5 Tips that Keep Learners Engaged and Brains Focused

a mother and son working together

5 Tips that Keep Learners Engaged and Brains Focused

By Blair Lee, M.S.

Homeschoolers are dreamers. We spend months dreaming about what the school year is going to look like for our learners. It is easy to romanticize how it is all going to go academically. There is only one problem standing between our hard work and making our secular homeschool dreams a reality — our children.

Don’t they realize how long and hard you worked to make this year perfect? Are you beginning to wonder just what you got yourself into? Or, you might be reading this and patting yourself on the back because your kids agree with you and think you put the perfect academic year together. Regardless, we are homeschoolers, which means we care a lot about how engaged our kids are. Even in the best of times, it is a good idea to have a few easy-to-implement teaching strategies to help keep learners engaged and focused. Read on for five tips that keep learners engaged and brains focused. Looking for more support? Check out The SEA Homeschoolers Masterclasses!

1. Get Up and Move Around, but Keep It on Topic

In the hour-long, Elementary-level online science classes I teach, I weave periods of movement throughout each lesson. For example, I might ask kids to jump up to investigate the pulling force of gravity, twirl around to model planetary rotation, vote using thumbs up and thumbs down, vibrate like a greenhouse gas, fly like a bee, and call out answers. Why would I introduce what could easily devolve into a chaotic Zoom debacle into my science lessons? I do it to keep kids focused on the science, that’s why. When I write my teaching notes for each class, I am intentional about adding in movement that relates to the topic. This way, I am able to keep students “on topic” while grabbing their attention and energizing their brains.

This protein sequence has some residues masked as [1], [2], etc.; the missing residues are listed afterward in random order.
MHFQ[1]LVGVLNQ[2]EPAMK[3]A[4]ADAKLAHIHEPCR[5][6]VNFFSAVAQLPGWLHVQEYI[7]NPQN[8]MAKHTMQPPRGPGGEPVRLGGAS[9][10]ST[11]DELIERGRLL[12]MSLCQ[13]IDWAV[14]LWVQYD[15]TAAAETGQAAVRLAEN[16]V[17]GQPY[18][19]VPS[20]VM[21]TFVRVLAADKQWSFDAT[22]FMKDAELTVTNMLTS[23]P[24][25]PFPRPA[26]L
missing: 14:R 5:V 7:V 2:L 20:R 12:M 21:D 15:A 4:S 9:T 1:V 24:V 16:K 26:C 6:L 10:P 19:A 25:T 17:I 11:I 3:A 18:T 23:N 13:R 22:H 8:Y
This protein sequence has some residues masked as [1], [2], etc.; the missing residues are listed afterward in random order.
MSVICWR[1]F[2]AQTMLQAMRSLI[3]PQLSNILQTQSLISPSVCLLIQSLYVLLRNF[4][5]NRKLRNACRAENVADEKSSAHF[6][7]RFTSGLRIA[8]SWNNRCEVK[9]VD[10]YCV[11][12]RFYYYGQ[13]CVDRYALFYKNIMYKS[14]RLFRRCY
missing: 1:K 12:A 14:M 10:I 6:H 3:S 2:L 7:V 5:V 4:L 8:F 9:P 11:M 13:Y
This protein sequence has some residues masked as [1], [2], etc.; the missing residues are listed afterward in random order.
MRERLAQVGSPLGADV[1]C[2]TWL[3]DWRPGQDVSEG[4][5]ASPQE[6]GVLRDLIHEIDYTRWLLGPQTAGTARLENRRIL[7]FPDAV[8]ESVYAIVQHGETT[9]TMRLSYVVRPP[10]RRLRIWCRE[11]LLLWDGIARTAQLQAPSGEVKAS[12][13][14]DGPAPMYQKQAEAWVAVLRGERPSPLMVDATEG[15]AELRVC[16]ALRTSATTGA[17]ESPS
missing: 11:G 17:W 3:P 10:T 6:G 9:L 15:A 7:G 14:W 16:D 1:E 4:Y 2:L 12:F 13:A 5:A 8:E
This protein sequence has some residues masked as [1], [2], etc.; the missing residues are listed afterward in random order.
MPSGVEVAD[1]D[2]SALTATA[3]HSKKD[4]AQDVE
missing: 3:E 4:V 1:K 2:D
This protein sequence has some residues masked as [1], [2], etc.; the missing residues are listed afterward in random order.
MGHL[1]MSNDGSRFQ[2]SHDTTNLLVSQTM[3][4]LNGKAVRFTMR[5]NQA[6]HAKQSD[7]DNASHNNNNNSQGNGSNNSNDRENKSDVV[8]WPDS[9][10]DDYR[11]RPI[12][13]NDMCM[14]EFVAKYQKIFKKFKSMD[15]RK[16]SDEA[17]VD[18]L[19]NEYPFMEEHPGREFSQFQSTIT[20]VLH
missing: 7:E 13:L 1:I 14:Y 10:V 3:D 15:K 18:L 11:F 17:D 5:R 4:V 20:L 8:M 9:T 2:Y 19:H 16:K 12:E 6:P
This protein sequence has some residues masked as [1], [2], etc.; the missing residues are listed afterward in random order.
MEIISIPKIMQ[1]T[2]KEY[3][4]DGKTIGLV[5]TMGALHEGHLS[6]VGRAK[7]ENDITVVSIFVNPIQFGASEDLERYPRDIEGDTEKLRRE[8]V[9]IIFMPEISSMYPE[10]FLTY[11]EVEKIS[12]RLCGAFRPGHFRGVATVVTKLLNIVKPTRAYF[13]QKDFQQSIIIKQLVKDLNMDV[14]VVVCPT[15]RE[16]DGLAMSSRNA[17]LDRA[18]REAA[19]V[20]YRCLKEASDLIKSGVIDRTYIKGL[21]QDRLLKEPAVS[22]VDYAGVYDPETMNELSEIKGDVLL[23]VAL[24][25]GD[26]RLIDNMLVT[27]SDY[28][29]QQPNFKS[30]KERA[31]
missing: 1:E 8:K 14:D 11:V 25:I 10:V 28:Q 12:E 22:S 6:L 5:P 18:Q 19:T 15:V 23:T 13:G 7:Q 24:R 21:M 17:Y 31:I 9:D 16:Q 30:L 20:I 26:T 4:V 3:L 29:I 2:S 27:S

This is not hard to do, either. For example, if your child is learning a basic multiplication fact like 3 times 2, ask them to do 3 movements 2 times, for example, 3 claps with their hands 2 times. For spelling, you can use a version of the YMCA song. For grammar and vocabulary, act words out. For history, act out historical scenes. Don’t be shy about doing these movements with your kids. In my science classes, I do the movements along with my students and explain what we are doing while we do it together. Usually, these movements take 30 seconds to 2 minutes. They do not disrupt or take over the class because I design them to dove-tail into our next lesson.

This technique is not something I thought up all on my own. The fact that movement engages the brain and helps kids learn has been well-documented by pediatricians, pediatric occupational therapists, and elementary school teachers. As pediatrician Dr. Niran Al-Agba says, “Exercise stimulates the prefrontal cortex which is responsible for focus, concentration, planning, and organization. Movement is a natural way to help kids focus and pay attention better.”

a girl working on a laptop outside
a family baking together

2. The Power of Touch

What would happen if someone touched you right now? Would it draw your attention away from this article? My hypothesis is that it would. Many years ago, I read an article that stated that an effective technique to bring a child’s attention back to you is a gentle touch. I began using touch while doing academics with my son when his attention would drift off or when I noticed he should be working on something, but instead he was staring at the wall. This doesn’t work with every child, but if yours is like mine, this gentle and warm act can grab the learner’s attention and help them refocus on the task at hand. This is especially effective when you use a warm tone of voice to gently remind them what they should be working on. When done correctly, this practice can help make your secular homeschool curriculum more effective.